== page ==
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Morgan Stanley Agrees to Pay $275 Million to End SEC Probe

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Morgan Stanley agreed this month to pay $1.25 billion to settle a U.S. regulator’s claims the investment bank sold faulty mortgage-backed securities to Fannie Mae and Freddie Mac. Photographer: Victor J. Blue/Bloomberg

Feb. 25 (Bloomberg) -- Morgan Stanley agreed to pay the U.S. Securities and Exchange Commission $275 million to resolve a probe into the sale of subprime mortgage-backed securities in 2007.

The SEC hasn’t presented the proposed settlement to the commission and offered no assurance it will be accepted, the New York-based bank said today in an annual regulatory filing. The firm said it’s also responding to subpoenas and requests for information from federal and state regulators in mortgage-related matters.

Morgan Stanley listed nine legal matters it resolved or settled since October, including agreements with MetLife Inc. and Cambridge Place Investment Management Inc., as the largest U.S. banks seek to put crisis-era lawsuits behind them. The firm said its litigation costs more than tripled to $1.95 billion in 2013 from $513 million in 2012.

“The company expects future litigation expenses in general to continue to be elevated, and the changes in expenses from period to period may fluctuate significantly, given the current environment regarding financial crisis-related government investigations and private litigation affecting global financial services firms,” the bank said in the filing.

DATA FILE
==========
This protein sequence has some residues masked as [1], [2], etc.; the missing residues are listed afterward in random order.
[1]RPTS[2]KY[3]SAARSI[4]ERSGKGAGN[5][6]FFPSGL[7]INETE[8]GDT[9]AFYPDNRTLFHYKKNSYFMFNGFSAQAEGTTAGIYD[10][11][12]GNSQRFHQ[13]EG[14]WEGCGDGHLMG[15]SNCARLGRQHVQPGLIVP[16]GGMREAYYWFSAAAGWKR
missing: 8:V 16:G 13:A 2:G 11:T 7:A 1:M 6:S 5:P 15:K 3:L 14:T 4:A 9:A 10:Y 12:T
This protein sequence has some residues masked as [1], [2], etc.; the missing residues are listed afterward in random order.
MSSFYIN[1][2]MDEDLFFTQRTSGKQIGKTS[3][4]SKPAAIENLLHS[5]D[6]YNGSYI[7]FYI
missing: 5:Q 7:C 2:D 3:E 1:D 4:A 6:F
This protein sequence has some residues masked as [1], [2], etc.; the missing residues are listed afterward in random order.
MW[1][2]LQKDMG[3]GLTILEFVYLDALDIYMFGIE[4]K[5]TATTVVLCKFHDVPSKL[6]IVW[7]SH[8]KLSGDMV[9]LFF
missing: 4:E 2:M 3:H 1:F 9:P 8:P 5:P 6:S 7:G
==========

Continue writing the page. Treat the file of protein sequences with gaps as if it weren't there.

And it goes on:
Morgan Stanley agreed this month to pay $1.25 billion to settle a U.S. regulator’s claims the investment bank sold faulty mortgage-backed securities to Fannie Mae and Freddie Mac. Morgan Stanley took a $150 million charge to its fourth-quarter results, after saying last month it added $1.2 billion to legal reserves in the period related to mortgage-backed securities litigation and investigations.

Due Diligence

The bank said today it is responding to subpoenas and requests for information from members of the RMBS Working Group of the Financial Fraud Enforcement Task Force.

“These matters include, but are not limited to, investigations related to the company’s due diligence on the loans that it purchased for securitization, the company’s communications with ratings agencies, the company’s disclosures to investors, and the company’s handling of servicing and foreclosure related issues,” the firm said.

To contact the reporter on this story: Michael J. Moore in New York at mmoore55@bloomberg.net

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